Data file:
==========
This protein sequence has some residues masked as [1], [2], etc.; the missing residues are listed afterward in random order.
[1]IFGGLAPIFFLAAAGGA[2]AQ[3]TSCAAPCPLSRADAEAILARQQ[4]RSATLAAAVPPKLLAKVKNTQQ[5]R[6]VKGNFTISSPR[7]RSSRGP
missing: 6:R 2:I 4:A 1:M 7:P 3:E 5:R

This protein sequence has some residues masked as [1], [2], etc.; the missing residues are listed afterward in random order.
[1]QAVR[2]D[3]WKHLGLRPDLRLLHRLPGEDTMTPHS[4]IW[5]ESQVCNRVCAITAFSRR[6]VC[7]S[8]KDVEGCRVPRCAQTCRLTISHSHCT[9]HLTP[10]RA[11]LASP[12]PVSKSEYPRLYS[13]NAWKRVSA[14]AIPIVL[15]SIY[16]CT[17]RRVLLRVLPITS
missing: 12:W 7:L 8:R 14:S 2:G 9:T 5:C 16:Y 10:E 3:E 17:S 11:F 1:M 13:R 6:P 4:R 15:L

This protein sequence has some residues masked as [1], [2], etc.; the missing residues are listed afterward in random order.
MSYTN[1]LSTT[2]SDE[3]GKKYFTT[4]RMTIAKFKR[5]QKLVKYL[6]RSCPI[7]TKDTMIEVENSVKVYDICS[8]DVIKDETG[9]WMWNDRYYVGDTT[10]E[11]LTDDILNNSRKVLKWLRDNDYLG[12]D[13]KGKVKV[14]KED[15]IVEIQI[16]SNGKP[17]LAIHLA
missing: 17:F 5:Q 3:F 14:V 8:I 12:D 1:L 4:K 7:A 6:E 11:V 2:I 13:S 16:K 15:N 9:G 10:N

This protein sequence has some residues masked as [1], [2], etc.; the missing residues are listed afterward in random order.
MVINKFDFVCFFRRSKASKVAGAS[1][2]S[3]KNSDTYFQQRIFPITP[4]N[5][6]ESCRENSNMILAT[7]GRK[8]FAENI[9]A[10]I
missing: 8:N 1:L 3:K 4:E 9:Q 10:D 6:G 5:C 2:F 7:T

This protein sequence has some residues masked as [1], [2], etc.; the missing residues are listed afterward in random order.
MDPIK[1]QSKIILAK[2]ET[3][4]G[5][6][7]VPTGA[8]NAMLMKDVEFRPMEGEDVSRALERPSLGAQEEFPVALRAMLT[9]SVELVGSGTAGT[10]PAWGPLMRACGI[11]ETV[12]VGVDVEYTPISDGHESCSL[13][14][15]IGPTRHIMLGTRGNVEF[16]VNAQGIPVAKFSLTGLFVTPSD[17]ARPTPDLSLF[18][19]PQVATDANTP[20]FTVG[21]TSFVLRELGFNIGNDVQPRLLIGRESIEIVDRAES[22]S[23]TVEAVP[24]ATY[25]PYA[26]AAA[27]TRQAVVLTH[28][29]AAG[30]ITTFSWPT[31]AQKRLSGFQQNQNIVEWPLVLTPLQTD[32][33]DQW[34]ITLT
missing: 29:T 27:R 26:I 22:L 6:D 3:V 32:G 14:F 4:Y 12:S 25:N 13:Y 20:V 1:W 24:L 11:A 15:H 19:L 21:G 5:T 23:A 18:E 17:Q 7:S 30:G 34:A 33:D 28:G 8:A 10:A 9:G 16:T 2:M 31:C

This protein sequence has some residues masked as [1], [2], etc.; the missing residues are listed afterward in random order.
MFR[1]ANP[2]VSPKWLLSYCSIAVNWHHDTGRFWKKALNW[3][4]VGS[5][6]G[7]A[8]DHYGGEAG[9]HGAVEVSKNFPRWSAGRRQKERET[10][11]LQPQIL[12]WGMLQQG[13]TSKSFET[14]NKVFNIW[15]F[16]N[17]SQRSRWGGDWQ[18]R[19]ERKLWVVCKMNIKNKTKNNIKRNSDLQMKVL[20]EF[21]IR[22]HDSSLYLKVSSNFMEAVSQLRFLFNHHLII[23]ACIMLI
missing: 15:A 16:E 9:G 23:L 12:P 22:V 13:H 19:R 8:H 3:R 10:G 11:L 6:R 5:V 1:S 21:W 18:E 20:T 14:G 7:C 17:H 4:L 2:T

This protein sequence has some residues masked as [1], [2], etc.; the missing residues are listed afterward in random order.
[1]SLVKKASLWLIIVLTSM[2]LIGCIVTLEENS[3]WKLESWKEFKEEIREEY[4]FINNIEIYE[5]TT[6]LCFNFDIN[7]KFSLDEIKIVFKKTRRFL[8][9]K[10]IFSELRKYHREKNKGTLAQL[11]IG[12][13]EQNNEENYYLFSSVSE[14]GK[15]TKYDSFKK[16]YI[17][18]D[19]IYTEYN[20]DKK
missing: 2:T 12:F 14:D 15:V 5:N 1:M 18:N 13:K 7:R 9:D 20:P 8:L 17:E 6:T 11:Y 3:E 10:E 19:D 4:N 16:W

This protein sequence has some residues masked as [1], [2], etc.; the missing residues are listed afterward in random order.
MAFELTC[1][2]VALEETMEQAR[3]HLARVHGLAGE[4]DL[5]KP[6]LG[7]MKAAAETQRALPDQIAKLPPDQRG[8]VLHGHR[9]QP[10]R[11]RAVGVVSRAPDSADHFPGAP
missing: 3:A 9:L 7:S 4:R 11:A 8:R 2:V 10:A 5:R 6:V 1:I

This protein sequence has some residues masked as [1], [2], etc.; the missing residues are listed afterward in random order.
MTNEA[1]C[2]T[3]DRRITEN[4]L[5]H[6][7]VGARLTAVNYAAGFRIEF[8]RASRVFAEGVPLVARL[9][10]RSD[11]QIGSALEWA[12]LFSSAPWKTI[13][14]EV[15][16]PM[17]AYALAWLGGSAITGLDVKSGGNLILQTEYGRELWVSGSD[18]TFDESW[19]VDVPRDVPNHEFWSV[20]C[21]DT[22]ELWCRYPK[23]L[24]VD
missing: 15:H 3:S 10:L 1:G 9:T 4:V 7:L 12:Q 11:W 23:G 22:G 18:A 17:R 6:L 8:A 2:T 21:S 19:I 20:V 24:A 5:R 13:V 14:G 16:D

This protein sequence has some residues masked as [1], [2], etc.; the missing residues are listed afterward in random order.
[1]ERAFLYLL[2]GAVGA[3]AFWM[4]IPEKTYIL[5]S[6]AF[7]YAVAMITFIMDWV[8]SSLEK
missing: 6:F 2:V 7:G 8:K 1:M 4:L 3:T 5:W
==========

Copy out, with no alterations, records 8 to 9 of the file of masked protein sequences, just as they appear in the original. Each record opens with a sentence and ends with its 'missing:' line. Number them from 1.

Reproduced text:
This protein sequence has some residues masked as [1], [2], etc.; the missing residues are listed afterward in random order.
MAFELTC[1][2]VALEETMEQAR[3]HLARVHGLAGE[4]DL[5]KP[6]LG[7]MKAAAETQRALPDQIAKLPPDQRG[8]VLHGHR[9]QP[10]R[11]RAVGVVSRAPDSADHFPGAP
missing: 3:A 9:L 7:S 4:R 11:A 8:R 2:V 10:A 5:R 6:V 1:I

This protein sequence has some residues masked as [1], [2], etc.; the missing residues are listed afterward in random order.
MTNEA[1]C[2]T[3]DRRITEN[4]L[5]H[6][7]VGARLTAVNYAAGFRIEF[8]RASRVFAEGVPLVARL[9][10]RSD[11]QIGSALEWA[12]LFSSAPWKTI[13][14]EV[15][16]PM[17]AYALAWLGGSAITGLDVKSGGNLILQTEYGRELWVSGSD[18]TFDESW[19]VDVPRDVPNHEFWSV[20]C[21]DT[22]ELWCRYPK[23]L[24]VD
missing: 15:H 3:S 10:L 1:G 9:T 4:V 7:L 12:Q 11:W 23:G 22:G 18:A 17:R 6:L 8:A 2:T 21:S 19:I 20:V 24:A 5:R 13:V 14:G 16:D